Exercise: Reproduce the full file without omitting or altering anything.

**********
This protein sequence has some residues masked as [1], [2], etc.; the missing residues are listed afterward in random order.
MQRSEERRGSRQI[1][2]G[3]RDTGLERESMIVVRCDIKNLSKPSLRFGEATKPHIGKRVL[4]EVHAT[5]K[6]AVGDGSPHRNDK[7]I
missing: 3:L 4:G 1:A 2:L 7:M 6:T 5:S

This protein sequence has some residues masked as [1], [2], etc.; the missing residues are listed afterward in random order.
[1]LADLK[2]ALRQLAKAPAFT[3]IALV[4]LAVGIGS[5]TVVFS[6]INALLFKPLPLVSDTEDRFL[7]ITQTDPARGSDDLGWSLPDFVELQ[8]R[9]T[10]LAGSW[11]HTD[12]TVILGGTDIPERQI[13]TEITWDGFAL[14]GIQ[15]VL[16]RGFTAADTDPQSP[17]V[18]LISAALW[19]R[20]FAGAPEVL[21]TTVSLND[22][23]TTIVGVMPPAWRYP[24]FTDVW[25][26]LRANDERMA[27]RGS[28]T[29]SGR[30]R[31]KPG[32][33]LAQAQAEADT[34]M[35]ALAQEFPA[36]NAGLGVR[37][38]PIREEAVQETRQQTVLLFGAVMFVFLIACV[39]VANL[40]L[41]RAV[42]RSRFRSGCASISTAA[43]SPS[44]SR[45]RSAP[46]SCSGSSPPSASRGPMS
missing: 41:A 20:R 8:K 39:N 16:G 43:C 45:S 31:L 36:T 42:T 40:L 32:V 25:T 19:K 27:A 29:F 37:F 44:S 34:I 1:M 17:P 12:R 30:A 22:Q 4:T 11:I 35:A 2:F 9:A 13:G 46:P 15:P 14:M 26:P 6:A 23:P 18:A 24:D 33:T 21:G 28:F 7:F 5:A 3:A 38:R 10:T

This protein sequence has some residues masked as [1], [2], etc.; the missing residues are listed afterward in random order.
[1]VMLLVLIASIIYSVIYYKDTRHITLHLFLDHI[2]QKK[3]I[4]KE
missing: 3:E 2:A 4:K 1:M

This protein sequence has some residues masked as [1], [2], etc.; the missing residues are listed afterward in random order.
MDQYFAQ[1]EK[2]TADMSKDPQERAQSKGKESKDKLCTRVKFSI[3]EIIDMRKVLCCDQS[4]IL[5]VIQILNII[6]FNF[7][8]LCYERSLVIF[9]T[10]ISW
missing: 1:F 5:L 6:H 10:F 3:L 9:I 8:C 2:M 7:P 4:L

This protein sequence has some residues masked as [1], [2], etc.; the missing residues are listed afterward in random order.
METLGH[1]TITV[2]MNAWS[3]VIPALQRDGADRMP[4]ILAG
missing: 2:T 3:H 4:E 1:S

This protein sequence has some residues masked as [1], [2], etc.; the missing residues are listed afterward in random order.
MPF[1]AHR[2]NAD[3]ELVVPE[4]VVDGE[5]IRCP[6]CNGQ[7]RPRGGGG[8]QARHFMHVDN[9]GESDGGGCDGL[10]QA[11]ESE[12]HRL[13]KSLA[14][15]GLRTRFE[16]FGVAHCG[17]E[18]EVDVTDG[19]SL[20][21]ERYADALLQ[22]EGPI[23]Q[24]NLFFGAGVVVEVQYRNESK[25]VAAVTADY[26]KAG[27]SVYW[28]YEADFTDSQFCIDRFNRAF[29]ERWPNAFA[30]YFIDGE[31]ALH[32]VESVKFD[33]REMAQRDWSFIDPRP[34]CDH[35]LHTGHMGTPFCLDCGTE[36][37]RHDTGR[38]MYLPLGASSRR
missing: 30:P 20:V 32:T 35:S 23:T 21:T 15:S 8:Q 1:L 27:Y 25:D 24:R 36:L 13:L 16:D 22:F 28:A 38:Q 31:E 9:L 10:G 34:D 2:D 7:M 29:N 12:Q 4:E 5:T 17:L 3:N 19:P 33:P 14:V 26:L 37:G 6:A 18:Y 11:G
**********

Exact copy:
This protein sequence has some residues masked as [1], [2], etc.; the missing residues are listed afterward in random order.
MQRSEERRGSRQI[1][2]G[3]RDTGLERESMIVVRCDIKNLSKPSLRFGEATKPHIGKRVL[4]EVHAT[5]K[6]AVGDGSPHRNDK[7]I
missing: 3:L 4:G 1:A 2:L 7:M 6:T 5:S

This protein sequence has some residues masked as [1], [2], etc.; the missing residues are listed afterward in random order.
[1]LADLK[2]ALRQLAKAPAFT[3]IALV[4]LAVGIGS[5]TVVFS[6]INALLFKPLPLVSDTEDRFL[7]ITQTDPARGSDDLGWSLPDFVELQ[8]R[9]T[10]LAGSW[11]HTD[12]TVILGGTDIPERQI[13]TEITWDGFAL[14]GIQ[15]VL[16]RGFTAADTDPQSP[17]V[18]LISAALW[19]R[20]FAGAPEVL[21]TTVSLND[22][23]TTIVGVMPPAWRYP[24]FTDVW[25][26]LRANDERMA[27]RGS[28]T[29]SGR[30]R[31]KPG[32][33]LAQAQAEADT[34]M[35]ALAQEFPA[36]NAGLGVR[37][38]PIREEAVQETRQQTVLLFGAVMFVFLIACV[39]VANL[40]L[41]RAV[42]RSRFRSGCASISTAA[43]SPS[44]SR[45]RSAP[46]SCSGSSPPSASRGPMS
missing: 41:A 20:R 8:K 39:N 16:G 43:C 45:S 31:L 36:T 42:T 40:L 32:V 25:T 19:K 27:A 29:F 37:F 44:S 34:I 1:M 17:P 12:R 30:A 22:Q 4:T 11:I 35:A 2:F 9:A 13:G 46:P 15:P 14:M 26:P 6:A 23:P 18:A 24:D 33:T 21:G 28:F 7:F 5:A 3:A 38:R 10:T

This protein sequence has some residues masked as [1], [2], etc.; the missing residues are listed afterward in random order.
[1]VMLLVLIASIIYSVIYYKDTRHITLHLFLDHI[2]QKK[3]I[4]KE
missing: 3:E 2:A 4:K 1:M

This protein sequence has some residues masked as [1], [2], etc.; the missing residues are listed afterward in random order.
MDQYFAQ[1]EK[2]TADMSKDPQERAQSKGKESKDKLCTRVKFSI[3]EIIDMRKVLCCDQS[4]IL[5]VIQILNII[6]FNF[7][8]LCYERSLVIF[9]T[10]ISW
missing: 1:F 5:L 6:H 10:F 3:L 9:I 8:C 2:M 7:P 4:L

This protein sequence has some residues masked as [1], [2], etc.; the missing residues are listed afterward in random order.
METLGH[1]TITV[2]MNAWS[3]VIPALQRDGADRMP[4]ILAG
missing: 2:T 3:H 4:E 1:S

This protein sequence has some residues masked as [1], [2], etc.; the missing residues are listed afterward in random order.
MPF[1]AHR[2]NAD[3]ELVVPE[4]VVDGE[5]IRCP[6]CNGQ[7]RPRGGGG[8]QARHFMHVDN[9]GESDGGGCDGL[10]QA[11]ESE[12]HRL[13]KSLA[14][15]GLRTRFE[16]FGVAHCG[17]E[18]EVDVTDG[19]SL[20][21]ERYADALLQ[22]EGPI[23]Q[24]NLFFGAGVVVEVQYRNESK[25]VAAVTADY[26]KAG[27]SVYW[28]YEADFTDSQFCIDRFNRAF[29]ERWPNAFA[30]YFIDGE[31]ALH[32]VESVKFD[33]REMAQRDWSFIDPRP[34]CDH[35]LHTGHMGTPFCLDCGTE[36][37]RHDTGR[38]MYLPLGASSRR
missing: 30:P 20:V 32:T 35:S 23:T 21:T 15:S 8:Q 1:L 27:Y 25:D 24:R 36:L 13:L 16:D 22:F 28:A 38:Q 31:E 9:L 10:G 34:D 2:D 7:M 29:N 12:Q 4:E 5:T 17:L 3:N 19:P 33:P 14:V 26:L 37:G 6:A 18:Y 11:G